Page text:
However perplexed some audiences may be by the exact nature of their relationship, the threads running through the couple’s recent work could not be more universal. Miller says they have been inspired in part by “The Work of Mourning” by Jacques Derrida.
In the piece the couple will be performing at the Time-Based Arts Festival in Portland, Oregon, “Untitled (Graves),” they explore connection through and beyond death. Miller and Shellabarger will each dig a size-proportional grave (“Stan’s will be taller and narrower, mine will be wider and shorter,” Miller explains) on the grounds of Washington High. After lying in the graves, they will dig a tunnel between the two through which to hold hands. Whether the graves are a full 6-feet deep will depend on the terrain and weather. But regardless of the depth, Miller says lying in them is a moving experience.
“You’re really thinking about death in a very purposeful way that doesn’t necessarily occur in life all the time and what it means to anticipate the loss of your lover,” Miller says.
“Untitled (Graves)” is not the couple’s first piece exploring death. Over the summer, the couple performed “Untitled (Pyre)” in which they each cut up fallen trees and piled them into stacks resembling funeral pyres and burned them. “The two trees ended up serving as doppelgangers, one for Dutes, one for myself,” Shellabarger explains. “We … stacked them into a funeral pyre so it was very column-like, making reference to the body and then at sunset set them on fire. It was this idea of self-emulation, or the destruction of, the disappearance of the body.”
Please come join us in celebrating a night of creative exhibitionism (literally!)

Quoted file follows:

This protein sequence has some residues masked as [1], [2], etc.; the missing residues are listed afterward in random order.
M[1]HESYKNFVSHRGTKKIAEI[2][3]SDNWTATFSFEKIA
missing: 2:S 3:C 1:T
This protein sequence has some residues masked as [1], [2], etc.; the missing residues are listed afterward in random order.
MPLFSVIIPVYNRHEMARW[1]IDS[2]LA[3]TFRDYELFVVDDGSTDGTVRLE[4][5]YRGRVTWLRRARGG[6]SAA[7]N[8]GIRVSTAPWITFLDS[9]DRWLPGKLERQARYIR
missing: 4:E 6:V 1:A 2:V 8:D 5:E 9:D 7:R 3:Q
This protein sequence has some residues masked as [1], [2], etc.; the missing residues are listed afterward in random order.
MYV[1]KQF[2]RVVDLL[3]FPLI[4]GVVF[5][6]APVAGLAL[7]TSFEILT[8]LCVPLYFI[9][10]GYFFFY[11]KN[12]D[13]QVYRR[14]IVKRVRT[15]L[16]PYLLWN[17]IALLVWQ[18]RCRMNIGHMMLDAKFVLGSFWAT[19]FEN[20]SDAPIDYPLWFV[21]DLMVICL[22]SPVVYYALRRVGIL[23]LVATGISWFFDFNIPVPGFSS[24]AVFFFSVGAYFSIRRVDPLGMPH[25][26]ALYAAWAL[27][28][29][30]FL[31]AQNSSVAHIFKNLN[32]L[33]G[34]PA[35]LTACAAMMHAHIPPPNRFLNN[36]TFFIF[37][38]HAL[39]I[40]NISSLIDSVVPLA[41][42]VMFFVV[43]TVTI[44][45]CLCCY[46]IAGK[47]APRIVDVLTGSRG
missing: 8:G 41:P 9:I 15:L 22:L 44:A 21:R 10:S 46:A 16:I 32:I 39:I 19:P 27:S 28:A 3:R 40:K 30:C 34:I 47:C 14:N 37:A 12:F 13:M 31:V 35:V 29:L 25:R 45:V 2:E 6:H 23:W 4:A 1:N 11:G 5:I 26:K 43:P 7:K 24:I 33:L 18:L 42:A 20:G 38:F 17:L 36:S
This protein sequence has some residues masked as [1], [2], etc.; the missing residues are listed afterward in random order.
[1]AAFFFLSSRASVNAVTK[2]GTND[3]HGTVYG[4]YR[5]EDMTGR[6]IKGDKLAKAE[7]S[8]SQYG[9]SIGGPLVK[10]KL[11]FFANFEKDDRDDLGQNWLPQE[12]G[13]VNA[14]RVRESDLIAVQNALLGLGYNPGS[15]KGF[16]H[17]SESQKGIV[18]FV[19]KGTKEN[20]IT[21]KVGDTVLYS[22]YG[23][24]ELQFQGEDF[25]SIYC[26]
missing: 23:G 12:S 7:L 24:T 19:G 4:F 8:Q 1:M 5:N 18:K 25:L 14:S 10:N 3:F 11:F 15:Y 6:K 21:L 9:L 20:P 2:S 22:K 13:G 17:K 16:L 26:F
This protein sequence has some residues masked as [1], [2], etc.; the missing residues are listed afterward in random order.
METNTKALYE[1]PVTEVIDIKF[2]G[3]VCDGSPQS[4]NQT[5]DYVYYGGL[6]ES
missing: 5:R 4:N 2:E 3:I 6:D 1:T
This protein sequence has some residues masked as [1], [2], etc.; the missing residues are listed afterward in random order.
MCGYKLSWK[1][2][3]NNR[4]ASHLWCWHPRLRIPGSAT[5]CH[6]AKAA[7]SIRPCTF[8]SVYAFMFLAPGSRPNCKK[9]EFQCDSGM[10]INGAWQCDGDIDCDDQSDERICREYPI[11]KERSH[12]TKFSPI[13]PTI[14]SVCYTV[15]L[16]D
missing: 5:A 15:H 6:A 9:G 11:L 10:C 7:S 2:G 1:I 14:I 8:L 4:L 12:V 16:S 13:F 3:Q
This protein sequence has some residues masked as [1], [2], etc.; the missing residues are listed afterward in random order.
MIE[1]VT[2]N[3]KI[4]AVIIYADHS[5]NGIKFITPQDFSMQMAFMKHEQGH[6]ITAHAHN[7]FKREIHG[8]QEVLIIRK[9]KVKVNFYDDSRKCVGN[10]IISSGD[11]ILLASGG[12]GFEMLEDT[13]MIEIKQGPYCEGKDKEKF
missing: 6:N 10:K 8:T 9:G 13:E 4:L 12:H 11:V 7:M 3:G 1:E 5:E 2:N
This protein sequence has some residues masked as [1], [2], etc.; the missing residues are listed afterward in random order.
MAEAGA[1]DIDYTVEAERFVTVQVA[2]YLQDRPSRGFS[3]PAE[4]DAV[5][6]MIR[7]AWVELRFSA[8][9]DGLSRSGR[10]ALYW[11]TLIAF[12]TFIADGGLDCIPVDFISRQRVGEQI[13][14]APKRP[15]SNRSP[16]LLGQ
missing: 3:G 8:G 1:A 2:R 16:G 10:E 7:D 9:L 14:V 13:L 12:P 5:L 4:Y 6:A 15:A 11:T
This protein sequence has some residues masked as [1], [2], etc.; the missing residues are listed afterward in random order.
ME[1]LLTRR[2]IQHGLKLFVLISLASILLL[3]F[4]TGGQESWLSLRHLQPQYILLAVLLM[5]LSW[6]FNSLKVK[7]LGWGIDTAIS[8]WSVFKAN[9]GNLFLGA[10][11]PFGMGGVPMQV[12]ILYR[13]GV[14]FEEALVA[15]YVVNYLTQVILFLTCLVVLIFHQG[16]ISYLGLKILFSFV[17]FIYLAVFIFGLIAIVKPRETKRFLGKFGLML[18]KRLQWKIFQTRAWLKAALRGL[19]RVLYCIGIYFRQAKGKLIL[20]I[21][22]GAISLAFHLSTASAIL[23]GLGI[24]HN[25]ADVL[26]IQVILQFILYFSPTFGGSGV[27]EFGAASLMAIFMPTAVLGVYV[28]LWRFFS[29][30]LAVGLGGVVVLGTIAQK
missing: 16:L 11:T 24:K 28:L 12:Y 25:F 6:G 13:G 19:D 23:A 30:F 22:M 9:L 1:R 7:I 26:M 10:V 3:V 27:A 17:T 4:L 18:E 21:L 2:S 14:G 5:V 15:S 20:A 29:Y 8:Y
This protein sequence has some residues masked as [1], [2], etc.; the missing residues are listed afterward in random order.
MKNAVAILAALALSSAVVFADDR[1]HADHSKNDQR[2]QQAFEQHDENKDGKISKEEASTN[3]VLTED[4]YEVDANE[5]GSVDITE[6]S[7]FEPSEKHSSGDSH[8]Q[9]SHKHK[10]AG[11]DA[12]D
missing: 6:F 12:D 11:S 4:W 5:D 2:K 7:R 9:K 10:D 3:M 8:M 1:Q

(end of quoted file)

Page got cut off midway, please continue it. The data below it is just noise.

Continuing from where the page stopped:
Click here to see a larger–more readable–version of the poster’s information.
See excellent visual art, sculpture and film in a welcoming gallery and art salon.
The Chicago Waldorf School offers a progressive curriculum that successfully integrates arts and academics to bring out a genuine enthusiasm for learning. Their unique approach to education corresponds to the various stages of human development by focusing not only on what children learn, but how they learn. Students engage in all aspects of creative practice and artistic expression that is embedded into the learning process and curriculum structure.
Waldorf Alumni Exhibition Opening
Thursday March 25th from 6pm – 9pm
Questions? Contact the event organizers.
Chicago is a great city for birds and over 80 native species of birds nest here. Two hundred more use our city as a resting stop during migration every spring and fall, finding vital protection and food in the city’s parks, river ways, lakeshore, school grounds, street trees, and backyards.